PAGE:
Almost four years ago, in an interview with this newspaper, the leadership of Oglaigh na hEireann boasted: "Nothing is beyond our reach."
The comment came during an interview I conducted after an elaborate series of precautions were put in place by the people I was going to speak with.
Under cover of darkness, on a winter's evening, I was picked up outside Clonard Monastery and driven to a house somewhere in west Belfast.
Inside, at the top of the stairs, I was searched and then shown into a bedroom where three men were waiting to speak to me.
Throughout the meeting one of them held some type of electronic scanning device, constantly checking the colour of the lights on its display.
This is the cat-and-mouse world in which the dissidents operate.
They are always aware of the possibility of covert listening and surveillance. They are always suspicious that their conversations are being heard and recorded.
For the security forces, intelligence is critical in the prevention of murder and destruction, and the security service MI5 and the PSNI have a range of devices to help them get it. Their covert eavesdropping methods allow analysts to get inside the thinking and doing of the dissidents.
Yesterday, I saw a leader of the Oglaigh na hEireann faction walking and talking on the Falls Road. He would regard it as safer to do his talking outside and on the move, rather than meet on the same street corner or in the same house or office.
For the dissidents the challenge is to operate outside the listening circle, while the job for MI5 and police intelligence is to ensure that doesn't happen. They achieve this through the gadgetry and methods that have become part and parcel of the intelligence war.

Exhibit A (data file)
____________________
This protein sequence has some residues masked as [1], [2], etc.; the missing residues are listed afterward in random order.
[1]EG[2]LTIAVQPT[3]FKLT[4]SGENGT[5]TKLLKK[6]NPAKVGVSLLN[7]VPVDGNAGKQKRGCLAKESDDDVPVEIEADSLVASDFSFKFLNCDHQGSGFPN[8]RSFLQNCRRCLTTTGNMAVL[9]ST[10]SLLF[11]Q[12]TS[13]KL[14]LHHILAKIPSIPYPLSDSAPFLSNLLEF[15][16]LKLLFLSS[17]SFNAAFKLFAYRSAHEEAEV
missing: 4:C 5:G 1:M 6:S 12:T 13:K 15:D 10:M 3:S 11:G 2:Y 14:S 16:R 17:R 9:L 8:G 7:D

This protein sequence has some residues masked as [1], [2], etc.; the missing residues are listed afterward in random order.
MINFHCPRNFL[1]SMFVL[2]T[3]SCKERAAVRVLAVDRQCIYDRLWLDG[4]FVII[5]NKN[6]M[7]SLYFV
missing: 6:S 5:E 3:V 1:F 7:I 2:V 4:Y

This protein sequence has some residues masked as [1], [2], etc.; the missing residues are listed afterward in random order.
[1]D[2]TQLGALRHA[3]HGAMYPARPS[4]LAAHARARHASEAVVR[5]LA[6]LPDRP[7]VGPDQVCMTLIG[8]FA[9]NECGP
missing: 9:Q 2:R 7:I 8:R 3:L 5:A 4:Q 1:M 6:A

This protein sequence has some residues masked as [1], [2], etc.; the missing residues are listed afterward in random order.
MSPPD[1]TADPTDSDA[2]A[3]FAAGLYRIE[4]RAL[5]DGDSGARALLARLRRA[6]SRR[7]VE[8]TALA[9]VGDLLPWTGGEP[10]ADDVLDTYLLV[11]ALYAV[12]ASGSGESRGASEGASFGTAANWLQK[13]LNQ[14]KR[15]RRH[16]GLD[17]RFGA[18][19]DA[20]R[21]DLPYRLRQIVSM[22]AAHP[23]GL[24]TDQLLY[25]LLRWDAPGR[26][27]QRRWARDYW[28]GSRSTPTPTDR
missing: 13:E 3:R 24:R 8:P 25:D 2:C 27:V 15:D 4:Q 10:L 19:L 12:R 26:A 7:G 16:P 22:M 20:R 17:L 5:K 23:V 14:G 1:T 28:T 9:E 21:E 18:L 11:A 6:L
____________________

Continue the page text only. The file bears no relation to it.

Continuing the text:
Just look at how many dissident operations have been interrupted, how many arrests have been made, and how many bombs have failed to explode or only partially detonate. These are not chance happenings but, often, the end product of intelligence gathered.
We know that explosives have been removed from bombs, that weapons have been bugged, that there are those inside the dissident organisations – so-called covert human intelligence sources – who are also working for the forces of law and order.
But there is no such thing as 100% intelligence. In this murky world, the pendulum swings back and forth – success for the police then a setback from the dissidents.
There are times when groups such as Oglaigh na hEireann are afraid to move, afraid to talk. They will always be asking themselves: who might be watching, who might be listening and who among them might be talking?
What was that conversation I witnessed on the Falls Road about yesterday? Was it about trying to avoid those who might be listening?
The dissidents must know that much of their talking and planning is within the earshot of MI5 and police intelligence.
It is why so much fails.